Colloquium - Amy Connolly (The Ohio State University) Seeking Ultra-High Energy Neutrinos in Antarctica with the Radio Detection Technique

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Amy Connolly
September 20, 2016
4:00PM - 5:00PM
Location
1080 Physics Research Building - Smith Seminar Room - reception at 3:45pm in the Atrium

Date Range
Add to Calendar 2016-09-20 16:00:00 2016-09-20 17:00:00 Colloquium - Amy Connolly (The Ohio State University) Seeking Ultra-High Energy Neutrinos in Antarctica with the Radio Detection Technique

Ultra-high energy neutrinos (> 1018 eV) are uniquely capable of probing the most energetic astrophysics sources at cosmic distances, and are crucial for identifying the origin of the highest energy cosmic rays. Their interactions occur at center-of-mass energies that exceed those that can be produced at current particle accelerators. The IceCube Neutrino Observatory at South Pole has recently announced the first measurements of a neutrino flux of astrophysical origin up to approximately 1015 eV through an optical signature. In the last two decades, the radio technique has emerged as the most promising way to reach the necessary sensitivity to detect enough neutrinos in the UHE regime to extract the wealth of information that they carry about astrophysics and particle physics. I will present the latest developments in the field in terms of the experiments, analytical techniques and theoretical groundwork that are bringing us ever closer to the era of UHE neutrino astronomy, with a focus on the central contributions of our group here at OSU.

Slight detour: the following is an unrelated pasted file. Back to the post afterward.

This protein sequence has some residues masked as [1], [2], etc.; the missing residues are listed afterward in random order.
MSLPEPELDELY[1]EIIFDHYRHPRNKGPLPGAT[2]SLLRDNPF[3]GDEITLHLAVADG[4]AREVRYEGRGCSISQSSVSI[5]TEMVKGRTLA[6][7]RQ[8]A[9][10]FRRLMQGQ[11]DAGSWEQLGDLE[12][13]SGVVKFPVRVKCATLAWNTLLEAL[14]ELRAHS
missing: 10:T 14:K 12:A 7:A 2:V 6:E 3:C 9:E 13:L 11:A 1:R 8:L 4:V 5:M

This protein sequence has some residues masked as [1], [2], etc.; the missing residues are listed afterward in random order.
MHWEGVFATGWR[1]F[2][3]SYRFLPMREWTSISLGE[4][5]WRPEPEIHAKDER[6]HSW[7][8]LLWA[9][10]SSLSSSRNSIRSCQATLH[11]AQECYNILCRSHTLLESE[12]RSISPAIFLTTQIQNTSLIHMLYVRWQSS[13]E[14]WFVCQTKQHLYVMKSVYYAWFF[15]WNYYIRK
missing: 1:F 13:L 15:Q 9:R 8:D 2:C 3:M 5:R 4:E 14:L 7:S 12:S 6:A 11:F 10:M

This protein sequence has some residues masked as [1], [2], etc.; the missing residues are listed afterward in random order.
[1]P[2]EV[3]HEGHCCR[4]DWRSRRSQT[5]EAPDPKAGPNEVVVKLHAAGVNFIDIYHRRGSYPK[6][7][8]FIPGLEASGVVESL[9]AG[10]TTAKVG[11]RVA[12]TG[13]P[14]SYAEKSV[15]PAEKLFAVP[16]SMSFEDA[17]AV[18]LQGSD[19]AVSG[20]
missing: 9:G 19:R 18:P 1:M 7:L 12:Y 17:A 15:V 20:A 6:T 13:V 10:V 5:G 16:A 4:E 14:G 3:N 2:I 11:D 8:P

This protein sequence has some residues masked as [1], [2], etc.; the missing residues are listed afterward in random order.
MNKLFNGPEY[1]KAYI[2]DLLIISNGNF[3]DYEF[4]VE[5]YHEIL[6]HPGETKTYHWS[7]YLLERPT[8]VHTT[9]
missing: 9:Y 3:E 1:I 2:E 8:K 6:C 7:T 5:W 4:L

1080 Physics Research Building - Smith Seminar Room - reception at 3:45pm in the Atrium Department of Physics physics@osu.edu America/New_York public
Description

Ultra-high energy neutrinos (> 1018 eV) are uniquely capable of probing the most energetic astrophysics sources at cosmic distances, and are crucial for identifying the origin of the highest energy cosmic rays. Their interactions occur at center-of-mass energies that exceed those that can be produced at current particle accelerators. The IceCube Neutrino Observatory at South Pole has recently announced the first measurements of a neutrino flux of astrophysical origin up to approximately 1015 eV through an optical signature. In the last two decades, the radio technique has emerged as the most promising way to reach the necessary sensitivity to detect enough neutrinos in the UHE regime to extract the wealth of information that they carry about astrophysics and particle physics. I will present the latest developments in the field in terms of the experiments, analytical techniques and theoretical groundwork that are bringing us ever closer to the era of UHE neutrino astronomy, with a focus on the central contributions of our group here at OSU.